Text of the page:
#5. Stephen Stills
Photo Credit: Steve Morley / Redferns
If his name doesn’t ring any bells, his work surely does. Best known for his work with Buffalo Springfield and Crosby, Stills, Nash & Young, Stills has sold over 35 million albums and became the first person to be inducted twice with his groups on the same night into the Rock and Roll Hall of Fame. But in fact, a missing tooth nearly robbed him of a career in music. While auditioning for the popular boy band the Monkees in 1966, the promoters – more interested in good-looking young men than talented musicians – rejected him because of his scare of going to the dentist.
#4. Bon Scott
Photo Credit: FG / Bauer-Griffin
AC/DC’s wild-spirited, hard-living original singer who tragically died in 1980, shortly after releasing the classic album Highway to Hell, spent some time behind bars in 1963 relating to charges of giving a false name and address to the police and stealing 12 imperial gallons of petrol. When trying to get back on his feet by joining the Australian Army, he was rejected and deemed “socially maladjusted.”
#3. Nick Drake
Photo Credit: Keith Morris / PR image
The English singer-songwriter was rejected by record labels, critics, radio stations, and the public – all at various stages of his career – and unfortunately, redemption didn’t come until after his death at 26 years old when artists such as Robert Smith of the Cure and Peter Buck of R.E.M. recognized him as a major source of influence. NME criticized his debut, 1969’s Five Leaves Left, for being not varied enough, and the follow-up, 1971’s Bryter Layter, was described by Melody Maker as “an awkward mix of folk and cocktail jazz.” His record label, Island Records, neither expected nor wanted a third album, but he would eventually deliver the tapes of Pink Moon – his tragic masterpiece and final record – to Chris Blackwell at Island Records in 1972 before committing suicide in November 1974. Neither of his albums sold more than 5,000 copies on initial release. Today, the title track from Pink Moon has over 140 million Spotify streams.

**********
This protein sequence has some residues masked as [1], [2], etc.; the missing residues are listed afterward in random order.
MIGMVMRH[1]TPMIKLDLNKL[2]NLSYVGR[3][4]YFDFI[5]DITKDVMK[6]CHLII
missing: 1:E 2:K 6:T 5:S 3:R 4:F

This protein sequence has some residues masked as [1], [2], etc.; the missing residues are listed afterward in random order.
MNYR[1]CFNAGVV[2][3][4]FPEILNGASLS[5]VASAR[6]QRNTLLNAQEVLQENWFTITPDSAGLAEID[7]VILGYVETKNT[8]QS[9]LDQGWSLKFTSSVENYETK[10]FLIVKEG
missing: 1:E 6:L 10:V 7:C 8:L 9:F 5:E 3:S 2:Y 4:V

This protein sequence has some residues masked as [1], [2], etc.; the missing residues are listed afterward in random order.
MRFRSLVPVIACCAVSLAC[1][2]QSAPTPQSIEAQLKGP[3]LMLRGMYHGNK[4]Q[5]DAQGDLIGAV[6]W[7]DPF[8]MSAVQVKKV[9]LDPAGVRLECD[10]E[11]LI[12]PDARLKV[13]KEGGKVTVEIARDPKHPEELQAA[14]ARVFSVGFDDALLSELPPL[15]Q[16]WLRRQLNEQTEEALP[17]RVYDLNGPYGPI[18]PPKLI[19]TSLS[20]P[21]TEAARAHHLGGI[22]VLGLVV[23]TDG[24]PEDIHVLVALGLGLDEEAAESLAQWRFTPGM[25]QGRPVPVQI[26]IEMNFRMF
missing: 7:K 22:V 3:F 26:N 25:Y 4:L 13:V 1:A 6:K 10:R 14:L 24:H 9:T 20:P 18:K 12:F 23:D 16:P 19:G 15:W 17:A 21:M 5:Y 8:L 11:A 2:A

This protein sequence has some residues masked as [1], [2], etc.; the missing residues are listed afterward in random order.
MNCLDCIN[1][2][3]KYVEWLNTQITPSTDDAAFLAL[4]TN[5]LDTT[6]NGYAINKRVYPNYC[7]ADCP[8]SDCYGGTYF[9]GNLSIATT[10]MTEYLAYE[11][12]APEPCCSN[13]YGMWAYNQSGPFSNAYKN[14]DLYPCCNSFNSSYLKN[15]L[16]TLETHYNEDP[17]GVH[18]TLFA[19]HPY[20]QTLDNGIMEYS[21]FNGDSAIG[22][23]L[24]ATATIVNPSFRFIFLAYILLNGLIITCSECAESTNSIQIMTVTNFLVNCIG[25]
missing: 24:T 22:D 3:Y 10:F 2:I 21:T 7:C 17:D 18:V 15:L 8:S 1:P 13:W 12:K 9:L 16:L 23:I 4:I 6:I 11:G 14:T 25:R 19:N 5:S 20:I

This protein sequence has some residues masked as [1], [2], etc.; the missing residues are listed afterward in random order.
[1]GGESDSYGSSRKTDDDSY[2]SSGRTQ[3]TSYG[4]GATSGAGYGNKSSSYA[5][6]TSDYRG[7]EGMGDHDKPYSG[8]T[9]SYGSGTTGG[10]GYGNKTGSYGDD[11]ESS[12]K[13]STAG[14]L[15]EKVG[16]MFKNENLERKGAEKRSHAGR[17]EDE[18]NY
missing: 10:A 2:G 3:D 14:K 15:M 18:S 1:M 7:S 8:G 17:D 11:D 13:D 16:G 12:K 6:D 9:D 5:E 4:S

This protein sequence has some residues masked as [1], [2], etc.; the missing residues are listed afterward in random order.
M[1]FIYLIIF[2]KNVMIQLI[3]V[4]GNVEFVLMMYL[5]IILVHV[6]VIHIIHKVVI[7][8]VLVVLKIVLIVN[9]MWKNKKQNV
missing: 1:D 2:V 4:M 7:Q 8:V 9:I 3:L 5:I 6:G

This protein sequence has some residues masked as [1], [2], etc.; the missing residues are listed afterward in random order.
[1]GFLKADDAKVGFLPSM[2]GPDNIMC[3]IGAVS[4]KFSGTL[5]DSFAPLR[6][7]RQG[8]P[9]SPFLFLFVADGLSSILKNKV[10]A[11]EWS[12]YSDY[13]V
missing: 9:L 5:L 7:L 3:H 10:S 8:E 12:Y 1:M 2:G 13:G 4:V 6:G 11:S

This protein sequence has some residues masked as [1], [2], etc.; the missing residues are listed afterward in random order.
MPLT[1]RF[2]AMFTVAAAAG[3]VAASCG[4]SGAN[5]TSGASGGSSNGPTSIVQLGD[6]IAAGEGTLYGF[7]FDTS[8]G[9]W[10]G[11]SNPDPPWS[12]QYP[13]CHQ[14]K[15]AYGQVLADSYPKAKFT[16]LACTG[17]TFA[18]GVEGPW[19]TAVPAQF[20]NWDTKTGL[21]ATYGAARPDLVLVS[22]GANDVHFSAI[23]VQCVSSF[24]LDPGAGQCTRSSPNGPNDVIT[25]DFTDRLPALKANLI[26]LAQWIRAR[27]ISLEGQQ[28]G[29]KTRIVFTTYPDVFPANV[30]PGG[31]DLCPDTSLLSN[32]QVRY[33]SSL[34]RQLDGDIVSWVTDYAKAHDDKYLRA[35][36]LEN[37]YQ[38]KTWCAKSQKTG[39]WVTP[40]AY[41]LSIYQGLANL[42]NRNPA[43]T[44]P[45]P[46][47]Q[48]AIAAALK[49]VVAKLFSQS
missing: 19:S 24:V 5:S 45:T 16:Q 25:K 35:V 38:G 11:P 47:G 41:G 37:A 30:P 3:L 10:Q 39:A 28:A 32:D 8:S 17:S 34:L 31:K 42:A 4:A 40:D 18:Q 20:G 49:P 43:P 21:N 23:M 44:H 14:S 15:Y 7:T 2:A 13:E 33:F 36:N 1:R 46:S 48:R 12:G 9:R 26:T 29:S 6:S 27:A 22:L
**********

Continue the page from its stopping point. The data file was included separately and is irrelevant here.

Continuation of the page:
Photo Credit: Deborah Feingold / Corbis
Another famous rejection story is that of Madonna – the Queen of pop. In 1978, Madonna dropped out of college and moved to New York City. “I came here with $35 in my pocket,” Madonna said, describing it as “the bravest thing I’d ever done.” However, her new life in a new city was off to a tough start. She was working at Dunkin’ Donuts and took dance classes while trying to make it as a singer. Jimmy Lerner of Millenium Records turned down her early demo tape, criticizing the record for “lacking material.” Ironically, one of the demos was “Material Girl,” a song that would eventually top the U.S. Billboard Hot Dance Music chart and catapult a career that would sell her 300 million albums worldwide. Dammit, Jimmy.
#1. Nina Simone
Photo Credit: David Redfern / Redferns
Everybody knows the classic story of how Nina Simone was rejected for studying at Juilliard’s Music School, according to the artist herself attributed to racism, only to become one of the most celebrated protest singers of the ‘60s on her own with songs such as “Mississippi Goddamn” and “My Baby Just Cares for Me.” Just days before her death in 2003, she was awarded an honorary degree at the institute.